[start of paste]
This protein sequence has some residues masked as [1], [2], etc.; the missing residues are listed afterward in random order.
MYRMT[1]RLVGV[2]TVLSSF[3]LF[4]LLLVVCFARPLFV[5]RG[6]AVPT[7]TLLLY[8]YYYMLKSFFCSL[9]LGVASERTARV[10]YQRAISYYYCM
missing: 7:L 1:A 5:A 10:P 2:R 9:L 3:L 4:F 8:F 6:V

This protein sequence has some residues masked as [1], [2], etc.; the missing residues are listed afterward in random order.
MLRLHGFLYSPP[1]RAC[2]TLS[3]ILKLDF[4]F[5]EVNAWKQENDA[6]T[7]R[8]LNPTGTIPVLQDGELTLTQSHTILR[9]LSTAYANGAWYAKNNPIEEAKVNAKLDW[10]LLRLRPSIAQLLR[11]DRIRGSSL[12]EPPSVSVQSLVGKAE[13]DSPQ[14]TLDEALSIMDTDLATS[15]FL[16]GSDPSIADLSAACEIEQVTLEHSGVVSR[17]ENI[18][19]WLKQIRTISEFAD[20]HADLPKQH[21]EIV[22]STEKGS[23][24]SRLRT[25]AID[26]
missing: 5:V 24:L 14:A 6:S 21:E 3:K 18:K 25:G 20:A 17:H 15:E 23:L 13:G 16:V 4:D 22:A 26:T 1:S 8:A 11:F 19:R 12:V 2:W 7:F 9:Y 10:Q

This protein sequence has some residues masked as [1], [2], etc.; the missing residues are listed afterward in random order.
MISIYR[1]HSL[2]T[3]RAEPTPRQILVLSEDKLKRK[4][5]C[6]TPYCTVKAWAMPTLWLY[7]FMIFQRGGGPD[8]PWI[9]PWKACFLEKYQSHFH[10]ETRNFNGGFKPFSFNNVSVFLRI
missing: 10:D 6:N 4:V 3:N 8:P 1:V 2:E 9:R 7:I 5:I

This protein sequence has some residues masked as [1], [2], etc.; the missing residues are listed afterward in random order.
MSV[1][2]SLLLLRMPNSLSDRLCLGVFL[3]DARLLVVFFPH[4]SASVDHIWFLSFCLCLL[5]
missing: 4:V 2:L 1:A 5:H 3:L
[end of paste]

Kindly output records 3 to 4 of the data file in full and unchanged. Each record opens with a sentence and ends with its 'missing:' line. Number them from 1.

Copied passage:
This protein sequence has some residues masked as [1], [2], etc.; the missing residues are listed afterward in random order.
MISIYR[1]HSL[2]T[3]RAEPTPRQILVLSEDKLKRK[4][5]C[6]TPYCTVKAWAMPTLWLY[7]FMIFQRGGGPD[8]PWI[9]PWKACFLEKYQSHFH[10]ETRNFNGGFKPFSFNNVSVFLRI
missing: 10:D 6:N 4:V 3:N 8:P 1:V 2:E 9:R 7:I 5:I

This protein sequence has some residues masked as [1], [2], etc.; the missing residues are listed afterward in random order.
MSV[1][2]SLLLLRMPNSLSDRLCLGVFL[3]DARLLVVFFPH[4]SASVDHIWFLSFCLCLL[5]
missing: 4:V 2:L 1:A 5:H 3:L